In December, I had a seriesofposts concerning Overdrive's mp3 audiobooks. At the time, they were brand-new to my library, and I hadn't had a chance to experiment with them. Now I have.
Since Overdrive was previously so top-heavy with the DRM, I was curious just how "mp3" their mp3 files would be - would they be totally open like mp3 files should be, or would they be pseudo-mp3s, still with some kind of DRM wrapper or innards?
I never feel like I really understand something until I'm able to take it apart and put it back together to see where the flaws are, so here are the results of my experimenting:
During the checkout process (which still requires five clicks to accomplish after finding a book and entering my library card number), Overdrive hits you with their mp3 terms of service. Items 3 and 4 below are what really come into play here:
Please read the following carefully and click 'Yes' to accept to continue for access to the titles or 'No' to decline should you not agree.
I agree to be bound by the applicable laws that apply to my use of the Content and the library download media service ("Service"). I acknowledge that the Content embodies the intellectual property of a third party and is protected by law. All rights, titles, and interest in the Content are reserved, and I do not acquire any ownership rights in the Content as a result of downloading Content.
I will only use the Content for my own personal, non-commercial use. I will not, perform, sell, distribute, transmit, assign, sell, broadcast, rent, share, lend, modify, adapt, edit, sub-license, or otherwise transfer the Content.
The license granted to me to use the Content is for a one-time limited right to borrow the Content for a specific, library designated, limited duration ("Lending Period"). I agree and acknowledge that at the end of the Lending Period all rights to access the Content expire and terminate.
At the end of the Lending Period, I will delete and/or destroy any and all copies of the Content, including any copies that may have been transferred to, or created on portable devices, storage media, removable drives, CDs & DVDs.
Click 'Yes' to indicate that you agree to these terms and to proceed to checkout.
Click 'No' to indicate that you do not agree to these terms. You will be directed back to your bookbag where you can remove MP3 title(s) should you want to check out titles in other formats.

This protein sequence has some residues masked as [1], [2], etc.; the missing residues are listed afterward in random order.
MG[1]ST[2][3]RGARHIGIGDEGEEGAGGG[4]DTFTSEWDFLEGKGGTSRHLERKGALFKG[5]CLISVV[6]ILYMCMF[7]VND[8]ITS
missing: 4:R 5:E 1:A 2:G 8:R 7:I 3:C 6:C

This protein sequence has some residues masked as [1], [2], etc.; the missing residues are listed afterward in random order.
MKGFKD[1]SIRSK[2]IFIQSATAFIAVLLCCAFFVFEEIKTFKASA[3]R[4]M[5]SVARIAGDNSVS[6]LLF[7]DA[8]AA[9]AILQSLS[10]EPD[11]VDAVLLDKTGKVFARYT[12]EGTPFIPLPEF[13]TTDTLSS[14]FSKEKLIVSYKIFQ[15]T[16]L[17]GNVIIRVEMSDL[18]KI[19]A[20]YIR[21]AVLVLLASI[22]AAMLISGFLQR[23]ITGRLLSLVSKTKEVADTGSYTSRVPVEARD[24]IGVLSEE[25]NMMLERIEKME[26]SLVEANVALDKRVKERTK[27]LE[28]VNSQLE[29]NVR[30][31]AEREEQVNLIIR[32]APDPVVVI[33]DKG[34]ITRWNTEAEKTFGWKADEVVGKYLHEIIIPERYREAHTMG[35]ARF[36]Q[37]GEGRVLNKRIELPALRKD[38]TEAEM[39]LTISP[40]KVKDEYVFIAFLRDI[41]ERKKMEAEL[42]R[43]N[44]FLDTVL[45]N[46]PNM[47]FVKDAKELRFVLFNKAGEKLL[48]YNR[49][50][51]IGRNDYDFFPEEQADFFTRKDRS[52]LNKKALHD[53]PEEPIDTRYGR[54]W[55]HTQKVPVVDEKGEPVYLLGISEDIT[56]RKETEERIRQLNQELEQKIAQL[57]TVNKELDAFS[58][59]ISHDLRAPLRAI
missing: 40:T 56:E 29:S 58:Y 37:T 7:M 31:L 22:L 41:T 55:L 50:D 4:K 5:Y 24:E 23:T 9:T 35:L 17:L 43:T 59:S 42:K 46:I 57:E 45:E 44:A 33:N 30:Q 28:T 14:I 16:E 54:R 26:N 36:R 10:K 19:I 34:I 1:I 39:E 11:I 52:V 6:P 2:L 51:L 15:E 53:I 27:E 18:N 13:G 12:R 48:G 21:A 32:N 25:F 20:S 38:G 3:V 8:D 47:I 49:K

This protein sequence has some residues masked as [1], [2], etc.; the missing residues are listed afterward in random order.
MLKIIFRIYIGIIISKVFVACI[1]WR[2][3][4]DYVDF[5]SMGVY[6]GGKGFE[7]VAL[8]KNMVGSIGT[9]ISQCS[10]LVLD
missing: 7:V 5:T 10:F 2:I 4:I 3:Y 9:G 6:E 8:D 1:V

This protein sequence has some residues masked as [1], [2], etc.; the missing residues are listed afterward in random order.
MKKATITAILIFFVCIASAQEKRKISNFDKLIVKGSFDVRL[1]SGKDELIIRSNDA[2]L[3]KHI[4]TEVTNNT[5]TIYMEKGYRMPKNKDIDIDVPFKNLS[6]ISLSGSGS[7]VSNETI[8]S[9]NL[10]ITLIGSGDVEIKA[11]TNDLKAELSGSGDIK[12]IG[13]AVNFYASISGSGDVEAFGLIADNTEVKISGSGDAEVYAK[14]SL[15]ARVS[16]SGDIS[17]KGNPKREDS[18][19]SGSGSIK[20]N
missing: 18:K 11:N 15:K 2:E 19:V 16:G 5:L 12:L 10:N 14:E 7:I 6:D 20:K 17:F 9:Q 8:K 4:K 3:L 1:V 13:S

The legal limits are clear, but I still wanted to know what was possible. My patrons ask me these things, and I think an informed answer is better than "I dunno, I never tried it."
So I downloaded the rights and the mp3 files for the book Little Brother, by Cory Doctorow, and waited our two week loan period. After the two weeks, when I tried to open the book through the Overdrive Media Console (OMC), the software deleted any obvious trace of the mp3 files from my computer. If I wanted to listen to the book again, I would have to download all 327MB of it again - which is no small time investment.
I was surprised that the OMC deleted it, but decided that since the software knew the path to the mp3 files, it might be the only weapon Overdrive has to enforce their terms of service.
So I downloaded the book again. This time, in addition to opening the book through the Media Console, I also copied the mp3 files into a different directory, and saved one to a flash drive. I wanted to see if Overdrive would seek-and-destroy any and all copies of the files, or just the copies it knew about in the one designated directory.
After another two weeks, I open the files in the OMC, and they were duly deleted. However, when I browsed to the files in the alternate directory with Winamp, those played just fine. The files on the flash drive played, too (I don't have an iPod so I couldn't test what happens there - but my guess is nothing).
This reaffirms that these are in fact true mp3 files. Overdrive is therefore relying on the delete-what-we-can-reach tactic, and that Overdrive users have agreed to the terms of service and so are obligated to delete anything the OMC can't reach.
So once again, the Unshelved strip is in effect - in the world of publishers and copyright, there is a stark difference between possible and legal.
When I started this blog, I never really expected anyone to read it. Even now, I know a few of my coworkers check in to see what I'm saying about them, but otherwise I'm surprised when someone from the library community notices what I say.